BRUSSELS, Belgium – The three-month average of global chip sales for April are likely to be $25.3 billion April, similar to the $25.26 billion reported in March by the World Semiconductor Trade Statistics organization, according to Bruce Diesen, an analyst at Carnegie Group (Oslo, Norway).
However, the actual global sales for April will only be up 3 percent year-on-year, according to Diesen, as the market faces tough comparisons with last year.
"PC chip sales look stronger in April, but handset chip shipments should also improve," said Diesen in a note.
Japanese statistics released today show a smaller than expected effect from the earthquake of March 11 on semiconductors and chemicals in April. With a pipeline of inventory, Diesen does not expect the earthquake to impact PC or handset production until June.
Diesen is predicting world semiconductor sales in 2011 to rise 5 percent in U.S. dollar terms, putting Diesen at the top of the bear camp with TSMC (2 percent) and Nomura (4.4 percent) and away from more bearish forecasters such as Future Horizons.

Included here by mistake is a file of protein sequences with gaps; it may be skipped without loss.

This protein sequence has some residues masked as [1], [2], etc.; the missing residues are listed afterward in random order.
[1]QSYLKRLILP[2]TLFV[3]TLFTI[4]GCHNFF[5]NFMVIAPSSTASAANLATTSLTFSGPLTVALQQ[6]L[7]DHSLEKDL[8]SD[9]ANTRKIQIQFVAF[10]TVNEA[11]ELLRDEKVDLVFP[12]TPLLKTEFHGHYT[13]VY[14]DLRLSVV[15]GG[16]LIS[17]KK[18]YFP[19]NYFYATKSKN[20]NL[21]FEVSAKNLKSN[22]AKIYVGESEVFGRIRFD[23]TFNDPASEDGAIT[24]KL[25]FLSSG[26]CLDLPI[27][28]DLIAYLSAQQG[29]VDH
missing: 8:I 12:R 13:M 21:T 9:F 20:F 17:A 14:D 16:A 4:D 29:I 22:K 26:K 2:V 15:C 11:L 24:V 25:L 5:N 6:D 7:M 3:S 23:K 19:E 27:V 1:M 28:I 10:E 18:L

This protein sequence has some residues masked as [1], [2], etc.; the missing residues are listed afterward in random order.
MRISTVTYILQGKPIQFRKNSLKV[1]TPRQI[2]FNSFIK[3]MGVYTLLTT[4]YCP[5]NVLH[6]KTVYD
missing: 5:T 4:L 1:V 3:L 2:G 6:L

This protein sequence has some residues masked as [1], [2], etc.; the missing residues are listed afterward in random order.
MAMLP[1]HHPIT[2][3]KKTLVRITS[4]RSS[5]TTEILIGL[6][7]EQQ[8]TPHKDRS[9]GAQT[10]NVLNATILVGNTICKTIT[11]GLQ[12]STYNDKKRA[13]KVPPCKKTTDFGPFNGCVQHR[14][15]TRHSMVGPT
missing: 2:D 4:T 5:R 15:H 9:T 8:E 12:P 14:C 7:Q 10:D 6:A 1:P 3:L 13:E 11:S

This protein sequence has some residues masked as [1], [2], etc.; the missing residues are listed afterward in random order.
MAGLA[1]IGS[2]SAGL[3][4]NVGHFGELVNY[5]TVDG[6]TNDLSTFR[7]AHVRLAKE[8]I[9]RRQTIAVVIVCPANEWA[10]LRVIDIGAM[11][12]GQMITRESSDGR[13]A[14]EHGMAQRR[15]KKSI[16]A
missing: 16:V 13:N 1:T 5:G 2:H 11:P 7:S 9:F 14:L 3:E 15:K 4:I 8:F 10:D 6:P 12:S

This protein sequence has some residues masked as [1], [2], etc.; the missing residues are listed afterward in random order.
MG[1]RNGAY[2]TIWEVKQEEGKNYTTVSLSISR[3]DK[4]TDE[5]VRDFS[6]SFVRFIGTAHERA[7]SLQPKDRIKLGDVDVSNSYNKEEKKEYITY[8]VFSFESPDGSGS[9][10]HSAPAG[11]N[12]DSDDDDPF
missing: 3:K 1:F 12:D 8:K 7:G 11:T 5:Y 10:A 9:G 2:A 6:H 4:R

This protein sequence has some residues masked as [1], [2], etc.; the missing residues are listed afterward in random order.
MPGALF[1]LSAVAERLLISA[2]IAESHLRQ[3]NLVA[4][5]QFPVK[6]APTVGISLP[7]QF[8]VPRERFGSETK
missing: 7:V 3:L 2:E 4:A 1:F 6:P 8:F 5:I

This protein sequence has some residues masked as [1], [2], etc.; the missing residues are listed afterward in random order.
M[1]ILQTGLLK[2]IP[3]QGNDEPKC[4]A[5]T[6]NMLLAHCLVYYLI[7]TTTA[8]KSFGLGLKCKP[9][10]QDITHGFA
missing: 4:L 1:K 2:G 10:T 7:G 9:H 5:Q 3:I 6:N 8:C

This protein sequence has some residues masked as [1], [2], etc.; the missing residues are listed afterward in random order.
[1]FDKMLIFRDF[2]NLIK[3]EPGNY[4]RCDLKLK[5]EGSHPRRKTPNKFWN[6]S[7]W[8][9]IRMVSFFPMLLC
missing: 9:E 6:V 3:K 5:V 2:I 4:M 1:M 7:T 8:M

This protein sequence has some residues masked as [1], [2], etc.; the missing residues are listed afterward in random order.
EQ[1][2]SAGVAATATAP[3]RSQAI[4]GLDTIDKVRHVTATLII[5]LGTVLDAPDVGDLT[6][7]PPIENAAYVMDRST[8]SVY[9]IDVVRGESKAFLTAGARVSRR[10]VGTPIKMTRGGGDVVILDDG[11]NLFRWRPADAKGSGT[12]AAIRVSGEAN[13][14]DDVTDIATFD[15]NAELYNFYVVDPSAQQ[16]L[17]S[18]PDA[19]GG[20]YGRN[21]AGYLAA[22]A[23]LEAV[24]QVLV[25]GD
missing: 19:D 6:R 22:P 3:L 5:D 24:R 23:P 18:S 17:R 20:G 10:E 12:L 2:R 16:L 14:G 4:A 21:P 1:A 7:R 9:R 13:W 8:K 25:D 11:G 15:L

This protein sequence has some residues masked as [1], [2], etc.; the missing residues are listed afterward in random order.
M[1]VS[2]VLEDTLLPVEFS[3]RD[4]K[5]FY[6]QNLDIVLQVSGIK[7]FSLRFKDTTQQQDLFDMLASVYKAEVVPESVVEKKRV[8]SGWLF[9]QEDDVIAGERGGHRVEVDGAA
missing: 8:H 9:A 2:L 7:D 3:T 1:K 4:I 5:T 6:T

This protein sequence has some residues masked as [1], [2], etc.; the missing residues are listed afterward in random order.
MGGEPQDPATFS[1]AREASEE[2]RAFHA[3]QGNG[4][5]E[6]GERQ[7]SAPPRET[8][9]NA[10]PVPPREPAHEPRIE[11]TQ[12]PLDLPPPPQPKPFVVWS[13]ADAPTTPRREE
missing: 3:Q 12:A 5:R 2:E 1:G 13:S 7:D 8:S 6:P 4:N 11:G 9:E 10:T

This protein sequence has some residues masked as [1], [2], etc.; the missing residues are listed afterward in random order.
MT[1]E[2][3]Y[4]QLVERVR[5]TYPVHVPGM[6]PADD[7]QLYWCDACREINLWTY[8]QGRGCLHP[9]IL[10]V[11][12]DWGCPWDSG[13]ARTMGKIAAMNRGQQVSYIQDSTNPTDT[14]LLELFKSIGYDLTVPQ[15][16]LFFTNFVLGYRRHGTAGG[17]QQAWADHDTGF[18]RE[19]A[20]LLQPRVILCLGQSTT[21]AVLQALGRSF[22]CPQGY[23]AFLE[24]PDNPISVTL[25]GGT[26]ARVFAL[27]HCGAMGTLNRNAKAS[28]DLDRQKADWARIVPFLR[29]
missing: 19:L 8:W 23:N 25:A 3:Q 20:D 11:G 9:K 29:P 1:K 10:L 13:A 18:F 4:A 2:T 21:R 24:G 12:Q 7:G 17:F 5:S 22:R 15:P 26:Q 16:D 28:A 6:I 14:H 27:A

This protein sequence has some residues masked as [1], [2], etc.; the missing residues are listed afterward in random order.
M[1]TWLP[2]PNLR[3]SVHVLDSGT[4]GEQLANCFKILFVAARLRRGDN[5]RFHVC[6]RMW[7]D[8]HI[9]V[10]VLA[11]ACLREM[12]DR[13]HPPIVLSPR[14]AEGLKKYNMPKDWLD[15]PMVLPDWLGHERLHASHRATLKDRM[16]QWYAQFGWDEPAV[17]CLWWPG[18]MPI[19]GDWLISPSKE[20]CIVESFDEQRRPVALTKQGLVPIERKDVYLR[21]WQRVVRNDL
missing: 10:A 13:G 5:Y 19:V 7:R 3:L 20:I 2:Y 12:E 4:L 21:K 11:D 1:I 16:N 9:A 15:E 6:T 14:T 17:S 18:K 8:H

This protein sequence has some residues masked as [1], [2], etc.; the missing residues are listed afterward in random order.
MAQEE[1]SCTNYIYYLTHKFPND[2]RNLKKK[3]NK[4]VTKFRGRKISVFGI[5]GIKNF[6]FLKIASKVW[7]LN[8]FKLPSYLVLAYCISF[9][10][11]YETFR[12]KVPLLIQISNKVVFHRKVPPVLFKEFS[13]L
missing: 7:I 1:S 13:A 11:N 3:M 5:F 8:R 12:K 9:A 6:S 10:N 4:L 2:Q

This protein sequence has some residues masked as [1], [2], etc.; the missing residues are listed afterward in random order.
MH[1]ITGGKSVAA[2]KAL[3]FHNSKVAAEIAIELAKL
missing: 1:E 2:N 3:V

Mike Cowan is predicting that the April three-month average of global chip sales will be reported at $24.69 billion. WSTS and SIA are expected to report the figure on about June 1.
The 3MMA April sales forecast estimate that the Cowan LRA forecasting model "spit out" last month corresponds to an April "actual" sales forecast estimate of $23.49 billion.
The above Cowan predicted 3MMA sales expectation also assumes that there will be no (or very minor) revisions to either February or March's actual sales numbers as reported last month by the WSTS.
Plugging in the actual April sales estimate into the model yields a year 2011 overall semiconductor global sales forecast of $322.53 billion which corresponds to a yr-over-yr sales growth prediction of 8.1 percent. This result is therefore more bullish than Diesen's prediction of 5 percent.
Stay "tuned" for next month's model run of forecast estimates following the WSTS's reporting of April's actual sales figure expected at the beginning of June.
David Patterson, known for his pioneering research that led to RAID, clusters and more, is part of a team at UC Berkeley that recently made its RISC-V processor architecture an open source hardware offering. We talk with Patterson and one of his colleagues behind the effort about the opportunities they see, what new kinds of designs they hope to enable and what it means for today’s commercial processor giants such as Intel, ARM and Imagination Technologies.